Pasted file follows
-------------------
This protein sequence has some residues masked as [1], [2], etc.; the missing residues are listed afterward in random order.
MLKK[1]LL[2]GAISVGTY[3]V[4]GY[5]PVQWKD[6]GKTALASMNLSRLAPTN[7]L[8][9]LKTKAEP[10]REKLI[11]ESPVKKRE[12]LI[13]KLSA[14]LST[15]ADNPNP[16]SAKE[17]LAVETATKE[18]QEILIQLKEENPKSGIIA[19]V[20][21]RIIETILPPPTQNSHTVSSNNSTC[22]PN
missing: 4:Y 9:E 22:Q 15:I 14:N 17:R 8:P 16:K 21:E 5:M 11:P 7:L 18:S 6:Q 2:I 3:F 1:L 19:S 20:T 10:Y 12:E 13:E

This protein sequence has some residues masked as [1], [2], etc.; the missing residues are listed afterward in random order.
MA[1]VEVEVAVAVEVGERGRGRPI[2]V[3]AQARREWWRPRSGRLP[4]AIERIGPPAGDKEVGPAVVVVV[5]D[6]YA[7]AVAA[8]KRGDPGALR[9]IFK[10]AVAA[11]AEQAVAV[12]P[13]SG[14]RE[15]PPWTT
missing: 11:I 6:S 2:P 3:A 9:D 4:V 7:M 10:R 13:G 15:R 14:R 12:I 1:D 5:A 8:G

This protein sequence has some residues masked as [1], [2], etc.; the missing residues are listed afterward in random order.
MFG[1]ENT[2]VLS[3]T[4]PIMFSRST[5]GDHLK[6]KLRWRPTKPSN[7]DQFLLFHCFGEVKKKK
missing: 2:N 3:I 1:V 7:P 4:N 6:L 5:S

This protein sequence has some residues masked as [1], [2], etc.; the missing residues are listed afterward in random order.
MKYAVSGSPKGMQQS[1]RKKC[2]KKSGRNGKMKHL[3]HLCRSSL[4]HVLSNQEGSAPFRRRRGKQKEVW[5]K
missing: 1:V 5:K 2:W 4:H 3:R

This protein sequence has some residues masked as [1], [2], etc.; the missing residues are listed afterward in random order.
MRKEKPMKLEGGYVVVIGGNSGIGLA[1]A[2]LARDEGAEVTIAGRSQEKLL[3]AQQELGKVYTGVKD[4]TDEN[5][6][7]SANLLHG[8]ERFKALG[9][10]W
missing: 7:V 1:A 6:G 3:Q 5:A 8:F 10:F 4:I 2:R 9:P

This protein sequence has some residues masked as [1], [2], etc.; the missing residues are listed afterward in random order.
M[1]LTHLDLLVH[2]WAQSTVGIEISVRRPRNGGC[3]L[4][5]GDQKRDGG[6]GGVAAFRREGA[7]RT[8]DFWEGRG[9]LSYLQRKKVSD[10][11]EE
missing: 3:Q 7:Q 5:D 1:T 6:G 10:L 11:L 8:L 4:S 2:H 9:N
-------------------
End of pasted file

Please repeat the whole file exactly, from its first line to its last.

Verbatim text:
This protein sequence has some residues masked as [1], [2], etc.; the missing residues are listed afterward in random order.
MLKK[1]LL[2]GAISVGTY[3]V[4]GY[5]PVQWKD[6]GKTALASMNLSRLAPTN[7]L[8][9]LKTKAEP[10]REKLI[11]ESPVKKRE[12]LI[13]KLSA[14]LST[15]ADNPNP[16]SAKE[17]LAVETATKE[18]QEILIQLKEENPKSGIIA[19]V[20][21]RIIETILPPPTQNSHTVSSNNSTC[22]PN
missing: 4:Y 9:E 22:Q 15:I 14:N 17:R 8:P 16:K 21:E 5:M 11:P 7:L 18:S 6:Q 2:I 3:F 1:L 19:S 20:T 10:Y 12:E 13:E

This protein sequence has some residues masked as [1], [2], etc.; the missing residues are listed afterward in random order.
MA[1]VEVEVAVAVEVGERGRGRPI[2]V[3]AQARREWWRPRSGRLP[4]AIERIGPPAGDKEVGPAVVVVV[5]D[6]YA[7]AVAA[8]KRGDPGALR[9]IFK[10]AVAA[11]AEQAVAV[12]P[13]SG[14]RE[15]PPWTT
missing: 11:I 6:S 2:P 3:A 9:D 4:V 7:M 10:R 13:G 15:R 14:R 12:I 1:D 5:A 8:G

This protein sequence has some residues masked as [1], [2], etc.; the missing residues are listed afterward in random order.
MFG[1]ENT[2]VLS[3]T[4]PIMFSRST[5]GDHLK[6]KLRWRPTKPSN[7]DQFLLFHCFGEVKKKK
missing: 2:N 3:I 1:V 7:P 4:N 6:L 5:S

This protein sequence has some residues masked as [1], [2], etc.; the missing residues are listed afterward in random order.
MKYAVSGSPKGMQQS[1]RKKC[2]KKSGRNGKMKHL[3]HLCRSSL[4]HVLSNQEGSAPFRRRRGKQKEVW[5]K
missing: 1:V 5:K 2:W 4:H 3:R

This protein sequence has some residues masked as [1], [2], etc.; the missing residues are listed afterward in random order.
MRKEKPMKLEGGYVVVIGGNSGIGLA[1]A[2]LARDEGAEVTIAGRSQEKLL[3]AQQELGKVYTGVKD[4]TDEN[5][6][7]SANLLHG[8]ERFKALG[9][10]W
missing: 7:V 1:A 6:G 3:Q 5:A 8:F 10:F 4:I 2:R 9:P

This protein sequence has some residues masked as [1], [2], etc.; the missing residues are listed afterward in random order.
M[1]LTHLDLLVH[2]WAQSTVGIEISVRRPRNGGC[3]L[4][5]GDQKRDGG[6]GGVAAFRREGA[7]RT[8]DFWEGRG[9]LSYLQRKKVSD[10][11]EE
missing: 3:Q 7:Q 5:D 1:T 6:G 10:L 11:L 8:L 4:S 2:H 9:N